Installing a ceiling fan in a light fixture

There is a light fixture in my dining with 1 switch on the wall that I want to convert to a ceiling fan (with light).
Do I need to redo the wiring?
If I have to hire a handyman, what would be approximate installation cost?
Thanks for your response.
SR.
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newbee wrote:

This is an easy DIY (a simple google search on ceiling fan installation will give you a lot of help). The biggest issue is ensuring that you support the fan properly. The big home stores sell special electrical boxes designed for supporting ceiling fans. The boxes have supports to connect to the ceiling joists.
Past that many fans these days come with remote controls. When I did this exact thing in our bedroom, I purchased a wall switch (http://www.hunterprestige.com/prodSum.php?pid 6&pTypec&sType0) that remotely controls the fan and the light. There was no need for additional wiring. The switch is expensive, but it saved me running an additional line. Note that the switch requires a 12 volt battery (like the ones in garage door openers).
Of course if you're scared of working with electrical stuff, I'd hire it out. If you want an approximate cost, call a handyman and ask what he charges.
Doug
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as the above pointer noted...it's well within the ability of a DIY'er
All you need is a black / white / ground.. Some older systems do not have a ground wire.
There are Fan Rated Electrical Box units available.. Do NOT attempt to hang a fan on a standard outlet box !!!
Having access from above helps a little, but is not crucial.
Two ways of controlling the fan...and light. You can use the pull chains for both fan and light or use the wall switch to control the light and use pull chain to control the fan, i.e. leave light pull chain always on and use wall switch to turn power on and off, while using fan pull chain to control fan.
Or you can control both fan and light by remote control replacing the wall switch. Remote control unit is self contained. At the wall switch connect the switched hot wire (normally black), to the feed hot wire... again black...(connect both black wires together with a wire nut so that ceiling box is always hot. In the ceiling box...connect hot and neutral to the remote control receiver and then the hot, neutral and light outputs of the receiver to the fan wiring. Test the operation completely before reassembling the fan shroud and blades because sometimes those antenna's can be real picky.
HD has the bracket for about $10. and also carries a wall box mounted remote control unit by Hampton Bay for about 30.00
Remember to turn power off at the circuit breaker when working on the switch outlet.
Home Depot was quoting a price of around $150.00 plus parts to install a ceiling fan.
You didn't list your level of comfort with working on electrical circuits. If you've replaced switches / outlets / lights etc then you probably have the required tools available. If not, you might wish to have it professionally installed. If you still want to go ahead, remember to test power to outlet after shutting off the breaker (or switch) to CONFIRM that the circuit is dead !! Lights and receptacles in the same room frequently are on different circuits. Avoid surprises, always recheck for power at the box you are working on.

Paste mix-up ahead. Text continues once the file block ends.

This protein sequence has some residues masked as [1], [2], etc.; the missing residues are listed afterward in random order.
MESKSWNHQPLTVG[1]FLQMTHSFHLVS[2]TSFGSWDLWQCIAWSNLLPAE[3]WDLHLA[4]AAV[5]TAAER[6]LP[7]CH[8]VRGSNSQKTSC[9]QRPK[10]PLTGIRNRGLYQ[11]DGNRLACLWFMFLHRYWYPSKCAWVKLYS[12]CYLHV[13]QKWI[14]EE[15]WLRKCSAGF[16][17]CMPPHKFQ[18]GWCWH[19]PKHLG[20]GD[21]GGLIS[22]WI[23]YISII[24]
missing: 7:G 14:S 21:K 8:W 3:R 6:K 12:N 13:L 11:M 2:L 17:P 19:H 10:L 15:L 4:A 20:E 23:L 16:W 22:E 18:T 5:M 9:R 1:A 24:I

hth
Peter
hth
Peter
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newbee wrote:

The cost of your handyman's work will depend on whether he does the work safely. He is unlikely to be insured. If he burns down your home your insurance may or may not cover the loss depending on what they believe about your role in acquiring unlicensed electrical work without a permit. The installation done by a licensed electrical contractor will cost between fifty and one hundred and fifty dollars depending on market conditions were you are and on whether the existing electrical outlet box is suitable for fan support.
Quality can be illustrated in the purchase of oats. If you want nice clean fresh outs you must pay a fair price. If you will be content with oats that have already been through the horse you can pay slightly less.
--
Tom Horne

"This alternating current stuff is just a fad. It is much too dangerous
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On Fri, 11 Aug 2006 14:46:33 GMT, "Tom Horne, Electrician"

Many electricians are now charging over $100 an hour. Expect to pay about #300.
That's why we say we enjoy doing it ourselves.
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This is an easy DIY job. The wall switch can be left under the remote control unit that sits in a caddy. The remote works by wireless communication with the fan itself, but keep the old wall switch under there for a power on/off that you don't normally use (nor want to use). The instructions on the fan will explain all this. There's a Home Depot sale in fans right now, I think. Just make sure the unit you purchase comes with a remote control, otherwise you'll want to invest in this accessory separately. The remote won't switch the direct of the fan, forward or reverse, so this will have to be done by a switch on the fan unit itself.
newbee wrote:

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